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Early Signs of Ovarian Cancer

Do you think you may have symptoms of ovarian cancer? I will provide you with an informative overview of the symptoms, and signs, as well as point you to sources that can further explain the stages of this often-deadly disease.

While there are different types of tumors that a woman can get in the ovaries, the symptoms tend to be classical in that they are all similar. Symptoms in themselves do not indicate whether they are malignant or benign, but only serve as a warning sign that something is clearly wrong.

The latest statistics from the American Cancer Society seem to indicate that the survival rate for women with this type of cancer seems to remain unchanged for the past several years. Approximately 16,000 women were diagnosed with this form of cancer in 2004. The survival rate really depends on what stage the cancer is detected.

For instance, almost seventy percent of all women diagnosed with cancer of the ovaries, are not diagnosed until they have advanced into stage III. Some have even advanced to stage IV before the disease was caught and treatment plan was implemented. Most women have a greater survival rate or 90% if they are diagnosed in time whereas the rate decreases proportionally with the advancement of each stage.

Treatment like many other types of cancer will depend upon how far the cancer has mestasized into other parts of the body such as the abdominal midsection.

The ovaries are two small almond shaped organs that exists within the lower part of the abdominal region in the uterus - one on each side. They are practically hidden very deep. This is one of the primary reasons why it is difficult to detect cancer in the beginning stages. The next best thing is to be familiar with the symptoms and signs.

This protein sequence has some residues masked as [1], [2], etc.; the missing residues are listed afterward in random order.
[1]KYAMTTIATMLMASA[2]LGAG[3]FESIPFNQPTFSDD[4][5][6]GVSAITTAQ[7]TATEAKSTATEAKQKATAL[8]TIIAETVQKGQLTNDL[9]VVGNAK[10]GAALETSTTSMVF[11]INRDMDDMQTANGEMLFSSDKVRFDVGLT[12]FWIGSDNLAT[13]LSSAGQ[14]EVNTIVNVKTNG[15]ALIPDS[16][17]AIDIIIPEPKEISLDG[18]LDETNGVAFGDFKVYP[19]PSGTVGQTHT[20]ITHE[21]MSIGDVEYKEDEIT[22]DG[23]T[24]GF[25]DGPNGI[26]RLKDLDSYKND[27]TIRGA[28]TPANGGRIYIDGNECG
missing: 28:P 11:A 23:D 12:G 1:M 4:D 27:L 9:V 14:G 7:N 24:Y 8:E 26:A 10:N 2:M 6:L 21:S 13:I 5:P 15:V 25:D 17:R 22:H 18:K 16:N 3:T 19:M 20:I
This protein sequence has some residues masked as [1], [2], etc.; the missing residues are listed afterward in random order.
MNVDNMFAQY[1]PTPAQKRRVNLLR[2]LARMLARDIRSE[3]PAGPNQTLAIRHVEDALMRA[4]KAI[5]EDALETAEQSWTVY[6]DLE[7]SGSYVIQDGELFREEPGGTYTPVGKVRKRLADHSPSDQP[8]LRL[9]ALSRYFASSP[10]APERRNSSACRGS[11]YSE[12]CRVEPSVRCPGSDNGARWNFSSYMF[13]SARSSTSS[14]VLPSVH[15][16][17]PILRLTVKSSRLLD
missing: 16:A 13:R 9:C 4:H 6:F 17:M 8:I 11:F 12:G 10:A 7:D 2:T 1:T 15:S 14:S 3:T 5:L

Typical ovarian cancer symptoms that serve as a warning flag include:

-- Changes in weight. One may increase or decrease weight without making any dietary changes.

-- Bladder changes that result in uncontrolled urinary movements.

-- Gastrointestinal inconsistencies i.e., frequent indigestion, upset stomach, or excessive chronic gas buildup.

-- Discomfort and pain in the pelvic area.

-- Postmenopausal bleeding

-- Ovary pain during and prolonged after sexual intercourse.

-- Always having a feeling of a full stomach.

-- Feeling weak or overly fatigued.

Remember: Symptoms of ovarian cancer usually do not show up until the cancer has reached the advanced stages. Getting medical attention is crucial if you experience any of these symptoms that last longer than two weeks.

Doctors have several techniques for diagnosing this type of cancer. They include a simple rectal and pelvic examination to check for irregularities. Ultrasounds have been used as a tool to spot ovarian malignancies. Blood test can also aid in detection where the doctor looks for elevated levels of CA125 with values in excess of 35 u/ml. Studies have shown that this test is not as effective in pre-menopausal women.

Transvaginal sonography is a another method used. Your doctor will prescribe the best method of screening and detection based on your age, whether or not you are pre or post-menopausal, and on whether you have other disease factors such as liver disease or other conditions that affect early accurate detection.

Finally, an ovarian pap test known as laparoscopy. This new way of detecting pre-cancerous cells provides a detailed view of what is taking place by collecting cells from the ovaries and abdomen. Treatment for ovarian cancer depends on the type and stage of the disease, your age and general health and other factors your doctor will discuss with you.

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